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Mayda Grano de Oro

José Celso Barbosa played a key role in the politics of the Spanish-American War, denouncing the Creoles' political aspirations. At the same time, his involvement reflected the complexities and contradictions in race issues confronted by black Puerto Ricans at the time. Barbosa's achievements were not typical of blacks in Puerto Rico at the turn of the century. He represented the “self-made man” that came from humble origins. He had the opportunity to study at the only institution of secondary education on the island, thanks to the determination of his aunt. He completed his studies in the Jesuit seminary before going to the University of Michigan Medical School in Ann Arbor, where he graduated in 1880. His experience in the United States made him an admirer of republican ideals for social equality and justice.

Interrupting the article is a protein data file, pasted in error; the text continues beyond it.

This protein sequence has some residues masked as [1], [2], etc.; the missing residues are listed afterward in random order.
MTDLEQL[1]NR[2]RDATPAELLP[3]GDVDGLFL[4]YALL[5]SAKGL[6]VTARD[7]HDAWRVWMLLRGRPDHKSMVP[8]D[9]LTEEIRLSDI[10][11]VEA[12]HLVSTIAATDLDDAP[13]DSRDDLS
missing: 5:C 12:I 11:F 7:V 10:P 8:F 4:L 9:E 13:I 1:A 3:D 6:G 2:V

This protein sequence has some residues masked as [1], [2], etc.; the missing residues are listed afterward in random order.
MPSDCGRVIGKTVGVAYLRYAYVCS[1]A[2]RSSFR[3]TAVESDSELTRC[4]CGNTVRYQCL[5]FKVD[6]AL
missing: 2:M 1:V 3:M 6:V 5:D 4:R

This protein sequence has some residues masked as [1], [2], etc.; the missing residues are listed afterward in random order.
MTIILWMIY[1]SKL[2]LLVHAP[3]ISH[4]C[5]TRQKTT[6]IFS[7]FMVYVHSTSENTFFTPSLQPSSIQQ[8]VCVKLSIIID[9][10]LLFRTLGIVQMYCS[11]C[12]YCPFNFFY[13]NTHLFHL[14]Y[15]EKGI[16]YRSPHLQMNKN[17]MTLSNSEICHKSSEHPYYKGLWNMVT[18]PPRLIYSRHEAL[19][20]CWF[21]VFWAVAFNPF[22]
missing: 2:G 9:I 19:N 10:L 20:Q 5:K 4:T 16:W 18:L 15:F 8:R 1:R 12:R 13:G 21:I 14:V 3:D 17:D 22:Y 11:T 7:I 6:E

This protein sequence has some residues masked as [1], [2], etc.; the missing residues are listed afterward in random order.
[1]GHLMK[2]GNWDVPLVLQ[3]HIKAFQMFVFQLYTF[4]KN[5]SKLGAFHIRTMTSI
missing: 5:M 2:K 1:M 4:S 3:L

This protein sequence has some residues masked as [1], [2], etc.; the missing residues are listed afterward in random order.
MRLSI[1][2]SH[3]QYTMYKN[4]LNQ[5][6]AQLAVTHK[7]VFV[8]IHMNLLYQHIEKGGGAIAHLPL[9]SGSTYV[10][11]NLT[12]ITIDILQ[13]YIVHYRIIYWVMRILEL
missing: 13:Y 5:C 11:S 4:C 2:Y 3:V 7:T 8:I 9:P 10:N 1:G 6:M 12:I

When Barbosa returned to Puerto Rico he started his medical practice and became a member ...


Aneesa A. Baboolal

was born, illegitimate, in Cedros, located on Trinidad’s southwestern peninsula, in November 1867. (Some scholars, including Selwyn Cudjoe [2013], name Dr. St. Luce Philip as the first legislator of African lineage, in 1838.) In 1882 David was admitted to the Queen’s Royal College in Port of Spain. He won an Island Scholarship in 1885 (becoming the first Afro-Trinidadian to do so), studied law at Gray’s Inn (London) in 1886, and was admitted to the Bar in July 1889. He then began to practice in Trinidad.

David opposed the Crown Colony government, and as secretary of the Reform Committee (1892–1895), he advocated for the addition of elected members to the Legislative Council (members at the time were nominated by officials or selected by the governor). This change did not occur until 1924 however after his death David was also nominated to a Legislative ...